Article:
Second Year PA Student Blog: Kate Hauler
Wednesday, September 18, 2019
The idea of practicing medicine has long enthralled me because I love science, people, and a good challenge – where else do these meld more perfectly? But there was always one thing in my way, not external but rather internal: my squeamishness.
Ever since I was a little girl, I’ve been squeamish. Not in an “eww, gross” way, but in an “oh gosh I think I’m about to pass out” way. That feeling of progressively blurring vision and ringing in the ears is all too familiar to me. I’ve fainted or come close as a preschooler peering at a cut on my knee, as an adolescent getting a vaccination, as a young adult having blood drawn for the first time at an employee physical. The very mention of surgery made me woozy.
So obviously, it would be impractical and irresponsible of me to care for patients in an environment surrounded by needles and IVs all day. Yet that yearning to be a healthcare provider remained. My job in clinical research was great but didn’t feel like quite the right fit. I couldn’t rest until I figured out a way around this obstacle to make my dream happen.
Turns out, there was no way around this obstacle – only through it. My dad suggested one day that I try facing my fear head-on by donating blood, as he did prior to his own medical career. I found it to be a terrifying but brilliant idea.
Around this time, I shadowed a PA at the hospital where I worked. When I asked why she decided to go into hematology-oncology, she said she had personal reasons for doing so; presumably, she or someone she was close to was affected by cancer. She also told me that she used to be squeamish too, but that if you are truly motivated, you can get through it, as she did.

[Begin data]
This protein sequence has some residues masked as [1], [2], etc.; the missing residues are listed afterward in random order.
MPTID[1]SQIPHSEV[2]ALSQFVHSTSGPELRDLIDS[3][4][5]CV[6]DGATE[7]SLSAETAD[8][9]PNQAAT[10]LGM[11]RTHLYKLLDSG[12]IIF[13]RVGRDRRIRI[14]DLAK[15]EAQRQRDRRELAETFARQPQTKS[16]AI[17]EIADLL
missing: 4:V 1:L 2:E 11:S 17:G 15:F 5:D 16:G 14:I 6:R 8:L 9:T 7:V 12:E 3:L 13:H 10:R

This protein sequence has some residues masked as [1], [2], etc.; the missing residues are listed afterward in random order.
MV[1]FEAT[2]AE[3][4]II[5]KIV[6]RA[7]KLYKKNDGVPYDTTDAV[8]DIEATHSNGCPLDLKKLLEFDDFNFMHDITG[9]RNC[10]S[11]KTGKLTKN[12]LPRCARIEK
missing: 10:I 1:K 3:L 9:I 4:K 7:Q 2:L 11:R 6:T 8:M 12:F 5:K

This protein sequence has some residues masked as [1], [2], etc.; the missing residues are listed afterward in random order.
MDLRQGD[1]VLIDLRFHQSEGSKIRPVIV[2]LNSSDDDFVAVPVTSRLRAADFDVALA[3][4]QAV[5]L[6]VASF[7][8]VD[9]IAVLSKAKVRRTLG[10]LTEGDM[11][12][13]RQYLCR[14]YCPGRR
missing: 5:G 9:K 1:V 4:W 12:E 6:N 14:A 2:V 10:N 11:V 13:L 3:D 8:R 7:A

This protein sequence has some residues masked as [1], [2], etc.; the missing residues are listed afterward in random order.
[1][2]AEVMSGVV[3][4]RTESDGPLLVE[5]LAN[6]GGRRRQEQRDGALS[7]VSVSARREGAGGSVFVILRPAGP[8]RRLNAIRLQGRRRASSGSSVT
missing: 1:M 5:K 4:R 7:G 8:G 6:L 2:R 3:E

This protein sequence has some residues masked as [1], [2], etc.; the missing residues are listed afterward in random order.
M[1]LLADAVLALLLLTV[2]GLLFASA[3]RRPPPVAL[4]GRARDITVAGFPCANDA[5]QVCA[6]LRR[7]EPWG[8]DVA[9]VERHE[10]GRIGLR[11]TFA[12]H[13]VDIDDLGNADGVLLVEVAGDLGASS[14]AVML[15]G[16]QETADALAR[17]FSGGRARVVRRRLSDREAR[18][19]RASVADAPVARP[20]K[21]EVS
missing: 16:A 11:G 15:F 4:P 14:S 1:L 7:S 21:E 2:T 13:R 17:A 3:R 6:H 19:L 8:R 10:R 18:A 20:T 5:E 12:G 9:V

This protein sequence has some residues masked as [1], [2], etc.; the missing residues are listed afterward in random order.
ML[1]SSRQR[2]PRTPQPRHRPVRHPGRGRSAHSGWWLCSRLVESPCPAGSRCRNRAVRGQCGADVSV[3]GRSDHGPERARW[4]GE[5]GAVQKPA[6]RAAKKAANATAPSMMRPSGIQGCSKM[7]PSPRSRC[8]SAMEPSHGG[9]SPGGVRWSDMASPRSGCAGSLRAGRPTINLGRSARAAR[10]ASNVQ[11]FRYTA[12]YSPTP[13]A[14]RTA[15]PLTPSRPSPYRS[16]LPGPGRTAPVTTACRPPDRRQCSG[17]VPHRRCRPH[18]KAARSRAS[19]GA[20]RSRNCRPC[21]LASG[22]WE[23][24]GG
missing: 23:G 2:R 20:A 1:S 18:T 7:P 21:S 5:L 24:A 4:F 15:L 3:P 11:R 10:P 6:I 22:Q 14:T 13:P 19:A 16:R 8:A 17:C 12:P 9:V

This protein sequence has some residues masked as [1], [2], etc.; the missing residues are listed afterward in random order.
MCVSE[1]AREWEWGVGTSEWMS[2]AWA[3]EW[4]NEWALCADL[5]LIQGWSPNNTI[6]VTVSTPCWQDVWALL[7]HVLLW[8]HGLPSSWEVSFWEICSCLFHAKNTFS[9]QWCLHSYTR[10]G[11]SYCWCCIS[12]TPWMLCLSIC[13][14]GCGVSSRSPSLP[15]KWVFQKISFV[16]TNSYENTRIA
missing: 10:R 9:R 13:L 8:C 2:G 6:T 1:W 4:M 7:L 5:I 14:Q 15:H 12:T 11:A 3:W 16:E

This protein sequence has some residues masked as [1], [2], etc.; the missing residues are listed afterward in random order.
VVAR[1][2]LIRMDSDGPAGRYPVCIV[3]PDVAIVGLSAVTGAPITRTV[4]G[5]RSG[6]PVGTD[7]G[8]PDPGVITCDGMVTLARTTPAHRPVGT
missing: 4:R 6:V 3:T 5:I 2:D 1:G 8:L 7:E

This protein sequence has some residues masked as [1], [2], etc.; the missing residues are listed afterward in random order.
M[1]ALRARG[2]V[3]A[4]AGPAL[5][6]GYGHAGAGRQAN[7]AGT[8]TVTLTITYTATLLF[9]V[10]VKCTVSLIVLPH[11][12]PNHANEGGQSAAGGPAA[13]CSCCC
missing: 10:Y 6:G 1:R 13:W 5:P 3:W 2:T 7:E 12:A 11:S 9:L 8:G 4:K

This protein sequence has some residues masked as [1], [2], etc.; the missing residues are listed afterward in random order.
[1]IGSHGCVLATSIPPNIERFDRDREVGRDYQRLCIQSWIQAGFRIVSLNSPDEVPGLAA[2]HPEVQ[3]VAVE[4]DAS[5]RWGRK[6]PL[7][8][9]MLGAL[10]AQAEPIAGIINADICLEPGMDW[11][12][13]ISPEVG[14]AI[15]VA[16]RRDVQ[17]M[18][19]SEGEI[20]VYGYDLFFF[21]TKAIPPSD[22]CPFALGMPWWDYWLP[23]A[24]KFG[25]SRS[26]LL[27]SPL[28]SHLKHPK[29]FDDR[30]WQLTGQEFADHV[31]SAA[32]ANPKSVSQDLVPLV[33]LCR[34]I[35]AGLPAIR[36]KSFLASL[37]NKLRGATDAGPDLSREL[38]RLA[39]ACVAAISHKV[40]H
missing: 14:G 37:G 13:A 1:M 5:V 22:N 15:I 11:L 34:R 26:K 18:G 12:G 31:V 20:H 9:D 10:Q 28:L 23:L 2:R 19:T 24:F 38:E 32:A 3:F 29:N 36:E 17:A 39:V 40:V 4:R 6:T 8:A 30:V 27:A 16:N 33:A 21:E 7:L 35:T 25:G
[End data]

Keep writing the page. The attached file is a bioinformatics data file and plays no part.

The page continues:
I took this advice to heart. Our hospital had a comfortable blood donation center, and over the next year, I successfully gave four times. I was terrified every time but kept reminding myself of my motivation - and I did it.
That’s when I decided it was time to apply to PA school. Fast-forward to my first semester at the Duke PA Program. One of my favorite parts of the didactic year curriculum was the frequent hands-on learning opportunities. These were fun experiences where we practiced skills such as physical exams, microscopy, and ultrasonography. But squeamishness can take a while to overcome. As our phlebotomy lab loomed – when my classmates and I would practice drawing blood on each other – I grew increasingly nervous.
The day arrived. Less seasoned students like me paired up with those who had more phlebotomy experience. If you’ve read other blogs here, you know that one of the best parts about being a Duke PA student is having amazing classmates! Thanks to my encouraging, helpful partner, along with some grit and determination, I got through the lab just fine (albeit a little shaky). A few months later, we practiced inserting IV lines, which also scared me but went similarly well. When our final phlebotomy session rolled around at the end of the year, I found myself almost entirely without nerves.
My first rotation of clinical year was Women’s Health, where I had the opportunity to participate in a Cesarean delivery. The surgical team was very welcoming and warned me that there can be a lot of blood in this surgery (the uterus is a highly vascularized organ); a few years ago, I would never have thought myself capable of assisting. Now I’m glad to be involved in such amazing procedures. Witnessing birth was an incredible experience!
Today, as I delve into my Internal Medicine rotation, I’m grateful to be learning more medicine every day, actively caring for patients, and challenging myself – all of the things I wanted to do for so long. I’m thankful for the advice that helped me push past my self-doubt. The message I hope to convey is that whatever your obstacle is – and I think we all have one – it doesn’t have to hold you back from your dream. Keep tapping your inner motivation and strength to push you forward.
Kate Hauler is a second-year student with the Duke Physician Assistant Program. Email firstname.lastname@example.org with questions.
Editor’s note: Duke Physician Assistant Program students blog twice a month. Blogs represent the opinion of the author, not the Duke Physician Assistant Program, the Department of Family Medicine and Community Health, or Duke University.